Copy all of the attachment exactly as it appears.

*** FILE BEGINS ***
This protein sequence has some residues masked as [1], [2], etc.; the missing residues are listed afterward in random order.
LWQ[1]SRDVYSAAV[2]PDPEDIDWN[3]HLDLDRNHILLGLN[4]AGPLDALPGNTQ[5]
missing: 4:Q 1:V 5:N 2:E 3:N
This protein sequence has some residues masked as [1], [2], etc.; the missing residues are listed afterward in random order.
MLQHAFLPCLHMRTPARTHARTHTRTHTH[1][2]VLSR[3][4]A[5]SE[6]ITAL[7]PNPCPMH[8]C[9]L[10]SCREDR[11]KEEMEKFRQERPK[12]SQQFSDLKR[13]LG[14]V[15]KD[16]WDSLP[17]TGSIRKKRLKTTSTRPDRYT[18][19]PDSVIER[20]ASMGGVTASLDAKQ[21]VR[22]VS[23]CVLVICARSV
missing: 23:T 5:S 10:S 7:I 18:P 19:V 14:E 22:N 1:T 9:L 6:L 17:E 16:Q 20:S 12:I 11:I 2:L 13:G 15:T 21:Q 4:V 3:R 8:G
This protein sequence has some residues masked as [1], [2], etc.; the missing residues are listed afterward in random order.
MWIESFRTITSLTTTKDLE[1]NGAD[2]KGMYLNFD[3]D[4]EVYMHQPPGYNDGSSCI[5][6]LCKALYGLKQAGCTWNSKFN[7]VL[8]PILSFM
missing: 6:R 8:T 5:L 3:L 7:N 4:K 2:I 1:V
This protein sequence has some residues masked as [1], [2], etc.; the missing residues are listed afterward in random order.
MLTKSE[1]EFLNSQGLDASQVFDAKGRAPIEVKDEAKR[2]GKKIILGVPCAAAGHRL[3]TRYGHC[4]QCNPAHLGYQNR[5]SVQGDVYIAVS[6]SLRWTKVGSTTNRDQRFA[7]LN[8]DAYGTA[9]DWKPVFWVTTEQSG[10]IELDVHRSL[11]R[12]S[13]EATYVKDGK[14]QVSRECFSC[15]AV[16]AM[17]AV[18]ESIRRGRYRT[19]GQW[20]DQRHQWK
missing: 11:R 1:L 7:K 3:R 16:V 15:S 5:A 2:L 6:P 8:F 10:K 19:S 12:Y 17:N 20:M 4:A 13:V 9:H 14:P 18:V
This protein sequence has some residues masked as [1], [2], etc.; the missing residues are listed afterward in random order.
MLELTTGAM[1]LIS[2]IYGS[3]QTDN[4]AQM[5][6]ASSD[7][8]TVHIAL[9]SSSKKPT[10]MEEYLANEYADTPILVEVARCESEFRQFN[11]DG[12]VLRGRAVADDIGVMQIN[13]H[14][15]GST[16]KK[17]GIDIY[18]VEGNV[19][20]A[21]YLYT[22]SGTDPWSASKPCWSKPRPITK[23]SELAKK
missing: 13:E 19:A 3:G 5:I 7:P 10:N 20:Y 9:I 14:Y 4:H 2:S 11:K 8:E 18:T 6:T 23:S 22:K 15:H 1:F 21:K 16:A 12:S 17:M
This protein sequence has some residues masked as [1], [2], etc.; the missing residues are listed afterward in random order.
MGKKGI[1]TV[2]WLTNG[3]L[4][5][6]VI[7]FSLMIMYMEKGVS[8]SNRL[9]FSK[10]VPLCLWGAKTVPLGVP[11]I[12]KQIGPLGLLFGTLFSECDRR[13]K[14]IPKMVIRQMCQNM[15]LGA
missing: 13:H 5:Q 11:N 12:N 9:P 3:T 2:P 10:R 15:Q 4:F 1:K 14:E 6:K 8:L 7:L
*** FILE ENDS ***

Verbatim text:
This protein sequence has some residues masked as [1], [2], etc.; the missing residues are listed afterward in random order.
LWQ[1]SRDVYSAAV[2]PDPEDIDWN[3]HLDLDRNHILLGLN[4]AGPLDALPGNTQ[5]
missing: 4:Q 1:V 5:N 2:E 3:N
This protein sequence has some residues masked as [1], [2], etc.; the missing residues are listed afterward in random order.
MLQHAFLPCLHMRTPARTHARTHTRTHTH[1][2]VLSR[3][4]A[5]SE[6]ITAL[7]PNPCPMH[8]C[9]L[10]SCREDR[11]KEEMEKFRQERPK[12]SQQFSDLKR[13]LG[14]V[15]KD[16]WDSLP[17]TGSIRKKRLKTTSTRPDRYT[18][19]PDSVIER[20]ASMGGVTASLDAKQ[21]VR[22]VS[23]CVLVICARSV
missing: 23:T 5:S 10:S 7:I 18:P 19:V 14:E 22:N 1:T 9:L 6:L 17:E 16:Q 20:S 12:I 11:I 2:L 13:G 15:T 21:Q 4:V 3:R 8:G
This protein sequence has some residues masked as [1], [2], etc.; the missing residues are listed afterward in random order.
MWIESFRTITSLTTTKDLE[1]NGAD[2]KGMYLNFD[3]D[4]EVYMHQPPGYNDGSSCI[5][6]LCKALYGLKQAGCTWNSKFN[7]VL[8]PILSFM
missing: 6:R 8:T 5:L 3:L 7:N 4:K 2:I 1:V
This protein sequence has some residues masked as [1], [2], etc.; the missing residues are listed afterward in random order.
MLTKSE[1]EFLNSQGLDASQVFDAKGRAPIEVKDEAKR[2]GKKIILGVPCAAAGHRL[3]TRYGHC[4]QCNPAHLGYQNR[5]SVQGDVYIAVS[6]SLRWTKVGSTTNRDQRFA[7]LN[8]DAYGTA[9]DWKPVFWVTTEQSG[10]IELDVHRSL[11]R[12]S[13]EATYVKDGK[14]QVSRECFSC[15]AV[16]AM[17]AV[18]ESIRRGRYRT[19]GQW[20]DQRHQWK
missing: 11:R 1:L 7:K 3:R 16:V 15:S 5:A 2:L 6:P 8:F 10:K 19:S 12:Y 17:N 20:M 4:A 13:V 9:H 14:P 18:V
This protein sequence has some residues masked as [1], [2], etc.; the missing residues are listed afterward in random order.
MLELTTGAM[1]LIS[2]IYGS[3]QTDN[4]AQM[5][6]ASSD[7][8]TVHIAL[9]SSSKKPT[10]MEEYLANEYADTPILVEVARCESEFRQFN[11]DG[12]VLRGRAVADDIGVMQIN[13]H[14][15]GST[16]KK[17]GIDIY[18]VEGNV[19][20]A[21]YLYT[22]SGTDPWSASKPCWSKPRPITK[23]SELAKK
missing: 13:E 19:A 3:G 5:I 7:P 10:N 20:Y 9:I 14:Y 4:H 2:S 11:K 8:E 18:T 6:T 23:S 22:K 15:H 1:F 21:K 16:A 12:S 17:M
This protein sequence has some residues masked as [1], [2], etc.; the missing residues are listed afterward in random order.
MGKKGI[1]TV[2]WLTNG[3]L[4][5][6]VI[7]FSLMIMYMEKGVS[8]SNRL[9]FSK[10]VPLCLWGAKTVPLGVP[11]I[12]KQIGPLGLLFGTLFSECDRR[13]K[14]IPKMVIRQMCQNM[15]LGA
missing: 13:H 5:Q 11:N 12:N 9:P 3:T 2:P 10:R 15:Q 4:F 1:K 14:E 6:K 8:L 7:L